Mythos 29 – Asura and Rakshasa

 

The version of the Rāmāyaṇa written by Valmiki consists of around 480,000 words, being a quarter of the length of the Mahabharata, and about four times the length of the Iliad. The Rāmāyaṇa relates the story of Prince Rama of the Kingdom of Kosala, whose wife Sita was abducted by the Rakshasa King Rāvaṇa of Lanka, meaning Islands. The oldest version of Valmiki’s Rāmāyaṇa is variously dated to between 2,500 and 2,100 years ago, about the same time as the earliest surviving versions of the Mahabharata.(1)Robert P. Goldman (1985) The Rāmāyaṇa of Valmiki: An Epic of Ancient India, Page 23 As with many ancient epics it has gone through a process of interpolations and redactions, making it impossible to date accurately, or determine if it was originally a translation from another language.

Traditional Thai Mural Inside Wat Phra Kaew, in Bangkok

Traditional Thai Mural Depicting Suvannamaccha and Hanuman

In the Rāmāyaṇa, Rama was the Prince of Kosala, a kingdom reported to have once existed in northern India. A Rakshasa King named Rāvaṇa abducted Sita, Rama’s wife in order to get Rama to follow Rāvaṇa’s directives. The term Rakshasa is a word found in the Ṛigveda, indicating that if the Rāmāyaṇa and Mahabharata were translated into Sanskrit from another language, the older term was replaced with a more familiar word by the translators. An identical process is recorded as happening in other cultures the Aryans occupied, including the Assyrians, Hurrians, and Hattians. While the older word is not currently known, the word Rakshasa is generally translated as demon, although they are described in the Ṛigveda as cannibals and blood-drinkers.(2)Ṛigveda (circa 1500 B.C.) Mandala 10, Hymn 87 Rakshasas were depicted in many differing ways throughout Indian history, sometimes as demonic creatures, sometimes as humans, and sometimes as creatures combining human and animal physiology. In the Southeast Asian versions of the Rāmāyaṇa, the Khmer Reamker and Thai Ramakien, Rāvaṇa was known as Tosakanth, and his daughter Suvannamaccha was described as a being a mermaid, similar to the descriptions of the Anunna of Sumer.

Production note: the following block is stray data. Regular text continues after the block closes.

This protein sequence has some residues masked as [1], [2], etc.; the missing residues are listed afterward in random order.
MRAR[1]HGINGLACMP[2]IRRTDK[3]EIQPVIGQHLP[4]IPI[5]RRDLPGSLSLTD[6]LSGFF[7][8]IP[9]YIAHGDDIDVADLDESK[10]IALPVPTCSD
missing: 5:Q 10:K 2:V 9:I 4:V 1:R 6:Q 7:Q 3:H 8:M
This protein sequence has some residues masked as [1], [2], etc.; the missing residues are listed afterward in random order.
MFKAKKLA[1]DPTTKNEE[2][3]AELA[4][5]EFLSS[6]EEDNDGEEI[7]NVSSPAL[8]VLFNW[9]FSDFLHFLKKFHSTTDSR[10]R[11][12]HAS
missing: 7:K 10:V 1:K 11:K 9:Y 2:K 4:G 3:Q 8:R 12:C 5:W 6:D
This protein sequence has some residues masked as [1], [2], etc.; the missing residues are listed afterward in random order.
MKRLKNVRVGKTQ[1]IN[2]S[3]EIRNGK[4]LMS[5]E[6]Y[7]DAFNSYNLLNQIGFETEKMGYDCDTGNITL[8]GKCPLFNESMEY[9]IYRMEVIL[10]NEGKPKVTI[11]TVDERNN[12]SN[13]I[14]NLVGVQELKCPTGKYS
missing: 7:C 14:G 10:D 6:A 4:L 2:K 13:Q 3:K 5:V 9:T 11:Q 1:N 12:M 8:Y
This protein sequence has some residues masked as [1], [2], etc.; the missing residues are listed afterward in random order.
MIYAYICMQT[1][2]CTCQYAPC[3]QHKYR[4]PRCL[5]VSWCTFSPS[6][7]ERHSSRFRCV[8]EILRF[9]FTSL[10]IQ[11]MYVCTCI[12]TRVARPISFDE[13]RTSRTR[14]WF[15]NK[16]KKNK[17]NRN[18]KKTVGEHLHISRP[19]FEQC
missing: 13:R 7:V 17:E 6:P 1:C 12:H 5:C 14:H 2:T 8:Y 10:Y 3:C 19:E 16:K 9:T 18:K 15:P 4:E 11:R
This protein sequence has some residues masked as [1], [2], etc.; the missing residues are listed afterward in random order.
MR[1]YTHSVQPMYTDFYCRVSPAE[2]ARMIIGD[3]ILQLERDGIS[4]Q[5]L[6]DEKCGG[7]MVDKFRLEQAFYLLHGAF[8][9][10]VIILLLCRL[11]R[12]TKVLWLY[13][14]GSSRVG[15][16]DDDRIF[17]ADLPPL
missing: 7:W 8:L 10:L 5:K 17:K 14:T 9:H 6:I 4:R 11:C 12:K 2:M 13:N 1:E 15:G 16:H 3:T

A Statue Depicting a Demonic Rakshasa

A Statue Depicting a Demonic Rakshasa

The Rakshasa were a group of Asura in both the Vedic texts and the later Hindu religion. The Asura were a group of beings that are generally translated by Western mythologists as Titans. In the oldest Vedic texts and the equally ancient Gathas they were depicted as good, while in the later Hindu religion they became depicted as evil. The Asura were a group of beings whose leader changed throughout the course of the Ṛigveda. The term was also applied to any foreign people including the Danavas and Laityas,(3)John Bowker (1997) The Oxford Dictionary of World Religions, Page 103 so the word could be seen as the ancient Sanskrit term analogous to the modern English term alien; which is applied to anything foreign, from people from other countries to space monsters. At times Indra, Varuna, and Rudra, were each recorded as being the leaders of the Asura, and later each of these became a Hindu deva (god).

Varuna was described virtually identically to Uanna the Anunna in the Sumerian mythos. Varuna was a god of the water and of the celestial ocean, as well as a god of law. Varuna was chief of the Adityas, the offspring of Aditi,(4)Karel Werner (2005) A Popular Dictionary of Hinduism, Page 17 the celestial mother of every existing being. Aditi is associated with space (akasa), as a result the word Adityas is also translated as Celestials, literally meaning extra-terrestrials. The ancient Vedic concept of the cosmic ocean is identical to the Mesopotamian concept of the Cosmic Abyss. As recorded in the Chandogya Upanishad:

“What is the goal of this world?” said [Silaka Salavatya].

“Space,” said [Pravahana]; “for all these contingent beings originate from space, and to space do they return. For space is greater (and more ancient) than they: space is the final goal.”- Chandogya Upanishad (5)Chandogya Upanishad (circa 700 B.C.) Hindu Scriptures, translated by R. C. Zaehner in 1938, Page 105

References   [ + ]

1. Robert P. Goldman (1985) The Rāmāyaṇa of Valmiki: An Epic of Ancient India, Page 23
2. Ṛigveda (circa 1500 B.C.) Mandala 10, Hymn 87
3. John Bowker (1997) The Oxford Dictionary of World Religions, Page 103
4. Karel Werner (2005) A Popular Dictionary of Hinduism, Page 17
5. Chandogya Upanishad (circa 700 B.C.) Hindu Scriptures, translated by R. C. Zaehner in 1938, Page 105